There has been a massive cyberattack on Microsoft Exchange email software hitting about 30,000 people in the United States. The attack is perceived to be initiated by a state-sponsored Chinese hacking group. The weakness of the Exchange Server that had been leveraged by a group called Hafnium has been patched but the trouble is not over yet. Following this, the criminals can now see what has been fixed and will now be able to reverse their exploits allowing attacks such as ransomware at anyone who is still exposed.
The effects were seen in the same week when Microsoft first released its patches. Many groups, which are yet to be identified, have been observed in getting in on the action in the recent few days, and it is also expected that there are many more hackers that are likely to come.
Some companies and organizations use the exchange server software by Microsoft, some get their email services through Microsoft and use their cloud offerings, while others run the exchange server on themselves. Last Tuesday, it was reported that Microsoft put out patches for four vulnerabilities or weaknesses in its Exchange Server software and announced that a state-sponsored Chinese hacking group called Hafnium has been behind this spree. On Monday, it was informed that several actors have been still taking advantage of unpatched systems with on-premises Exchange Server to attack companies. On the same day, in the evening, The Cybersecurity and Infrastructure Security Agency (CISA) of the Department of Homeland Security said that there is an urgent need for vulnerable organizations to take some action. It is clear that no matter how bad things are right now, they are likely to get worse if proper action is not taken. As said by John Hultquist, who is a vice president of intelligence analysis at FireEye, there’s a point when moves like these move from the hands of espionage operators to the hands of criminals and open source, that’s when it becomes scary and that is what is happening right now.
Patches are considered to be vital for the protection of any organization but sometimes attackers like these can utilize these patches to understand and research more on the vulnerabilities and find out how to exploit them. After all this, it is also expected that cryptocurrency mining and ransomware are also going to enter this game. Threat intelligence analysts from the security firms Red Canary and Binary Defense are suggesting that attackers are already laying out groundwork on exposed Exchange servers to run crypto miners. Now the main thing that is concerning everyone right now is the release of a proof-of-concept exploit.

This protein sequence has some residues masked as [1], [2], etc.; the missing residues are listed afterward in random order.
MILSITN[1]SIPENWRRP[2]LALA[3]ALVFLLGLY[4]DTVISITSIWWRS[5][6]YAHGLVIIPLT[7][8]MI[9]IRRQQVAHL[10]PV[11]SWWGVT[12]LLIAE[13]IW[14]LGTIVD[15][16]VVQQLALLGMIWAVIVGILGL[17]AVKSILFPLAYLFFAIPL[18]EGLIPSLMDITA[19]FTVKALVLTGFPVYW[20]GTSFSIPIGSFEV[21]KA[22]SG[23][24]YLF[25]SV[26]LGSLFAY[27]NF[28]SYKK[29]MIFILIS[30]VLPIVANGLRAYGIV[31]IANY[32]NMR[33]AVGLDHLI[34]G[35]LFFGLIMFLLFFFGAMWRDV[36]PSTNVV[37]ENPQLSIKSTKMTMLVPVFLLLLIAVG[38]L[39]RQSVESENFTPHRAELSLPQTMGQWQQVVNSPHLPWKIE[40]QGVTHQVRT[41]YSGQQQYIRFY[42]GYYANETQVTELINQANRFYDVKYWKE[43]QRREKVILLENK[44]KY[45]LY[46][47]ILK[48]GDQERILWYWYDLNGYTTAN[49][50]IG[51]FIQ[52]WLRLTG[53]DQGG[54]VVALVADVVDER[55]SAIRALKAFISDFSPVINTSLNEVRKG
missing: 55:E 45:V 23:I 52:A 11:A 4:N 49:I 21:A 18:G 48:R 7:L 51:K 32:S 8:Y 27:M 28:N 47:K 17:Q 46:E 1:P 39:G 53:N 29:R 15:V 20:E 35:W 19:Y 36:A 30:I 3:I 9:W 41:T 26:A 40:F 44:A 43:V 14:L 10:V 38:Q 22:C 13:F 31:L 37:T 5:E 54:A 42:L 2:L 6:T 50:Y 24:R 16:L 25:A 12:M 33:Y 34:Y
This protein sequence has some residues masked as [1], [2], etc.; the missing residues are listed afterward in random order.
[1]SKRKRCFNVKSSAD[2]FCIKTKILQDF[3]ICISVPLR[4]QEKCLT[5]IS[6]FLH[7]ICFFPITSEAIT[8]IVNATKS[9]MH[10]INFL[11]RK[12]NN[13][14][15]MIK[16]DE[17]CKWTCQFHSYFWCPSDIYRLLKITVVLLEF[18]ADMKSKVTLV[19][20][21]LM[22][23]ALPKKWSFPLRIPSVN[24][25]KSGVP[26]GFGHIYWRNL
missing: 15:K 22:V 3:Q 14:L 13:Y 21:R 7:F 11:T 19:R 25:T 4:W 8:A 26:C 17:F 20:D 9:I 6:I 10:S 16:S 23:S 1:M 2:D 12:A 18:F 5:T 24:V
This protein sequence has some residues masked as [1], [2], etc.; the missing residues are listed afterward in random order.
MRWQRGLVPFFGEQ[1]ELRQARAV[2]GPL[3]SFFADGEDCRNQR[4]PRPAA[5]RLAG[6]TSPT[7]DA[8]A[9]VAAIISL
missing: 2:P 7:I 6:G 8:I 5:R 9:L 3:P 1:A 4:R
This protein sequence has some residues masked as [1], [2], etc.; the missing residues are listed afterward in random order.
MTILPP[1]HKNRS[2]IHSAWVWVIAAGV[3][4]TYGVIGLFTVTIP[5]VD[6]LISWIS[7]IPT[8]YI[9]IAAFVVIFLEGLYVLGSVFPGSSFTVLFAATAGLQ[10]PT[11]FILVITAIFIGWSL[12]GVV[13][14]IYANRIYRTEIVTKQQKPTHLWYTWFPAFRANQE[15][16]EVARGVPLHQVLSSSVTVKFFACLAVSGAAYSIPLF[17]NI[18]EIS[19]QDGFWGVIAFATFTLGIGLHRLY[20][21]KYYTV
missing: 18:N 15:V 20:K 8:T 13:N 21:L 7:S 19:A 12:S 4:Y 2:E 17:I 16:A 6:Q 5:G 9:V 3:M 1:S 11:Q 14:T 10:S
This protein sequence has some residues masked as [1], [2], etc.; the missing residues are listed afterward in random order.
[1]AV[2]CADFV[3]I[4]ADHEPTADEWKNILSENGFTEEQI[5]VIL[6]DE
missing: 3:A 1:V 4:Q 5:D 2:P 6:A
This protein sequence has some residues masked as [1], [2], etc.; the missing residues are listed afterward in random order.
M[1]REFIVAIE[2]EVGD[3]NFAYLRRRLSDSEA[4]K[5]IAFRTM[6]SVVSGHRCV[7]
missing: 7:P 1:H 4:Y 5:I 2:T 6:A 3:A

What Is a Proof-of-Concept?
Before realizing the potential harm it can bring, it becomes crucial to understand what do we mean by the above term. A proof of concept is nothing but an exercise in which it is determined whether or not an idea can turn into reality. This is done to determine the feasibility of the idea and the functionality of the idea.
The reason why everyone is scared with the release of Proof-of-concept is that this will help in providing a blueprint hacking tool for others to utilize. Although some researchers are working on getting proof-of-concept exploits to protect their customers, the only concerning thing becomes if the proof-of-concept gets published, making it available to everyone.
As of Tuesday, researchers from security firm Praetorian declared that they had developed an exploit for the Exchange vulnerabilities. According to the firm, they had consciously left out some key details so that any attacker, regardless of their skill, will be able to weaponize the tool. The Praetorian researchers, on Tuesday, said that they had chosen to refrain from releasing the complete exploit, but the full exploit will be released by the security community soon. On Wednesday, as reported by the security researcher Marcus Hutchins, there had been a public circulation of a working proof-of-concept. If we were to consider reality, we would have to understand that patching is a relatively slower process for many companies and organizations and usually the attackers or the hackers rely on the vulnerabilities that have been patched years ago and that can still occur in people’s networks and can be used at the time of such attacks. A lot of the companies usually do not have the funding or expertise to make major upgrades and migrate to the cloud. Also, health care, infrastructure, and other areas can sometimes make it difficult to make major changes in the system or shift from legacy services. According to Red Canary‘s Nickels, the public scans are still showing almost more than 10,000 Exchange servers that are vulnerable enough to get attacked real soon.
For organizations that are not able to update their Exchange servers for some reason, On Monday, Microsoft had issued additional emergency fixes for old and unsupported versions. However, the company has also emphasized the fact that these additional patches only consist of updates that are related to the four vulnerabilities that are currently being actively exploited. These patches are not going to bring deprecated versions of the Exchange server up to date.
It is interesting to note that as these incident responders work to heal the infections caused through these Exchange server vulnerabilities and brace themselves for a possible new wave of exploitation, they are also working on reflecting on the past high-profile hacking campaigns. Like for example, before the Microsoft Exchange server, we had something called SolarWinds, before SolarWinds there was Accellion. Although the scale and scope of such incidents differ a lot, the researchers are reluctant in concluding their larger impact.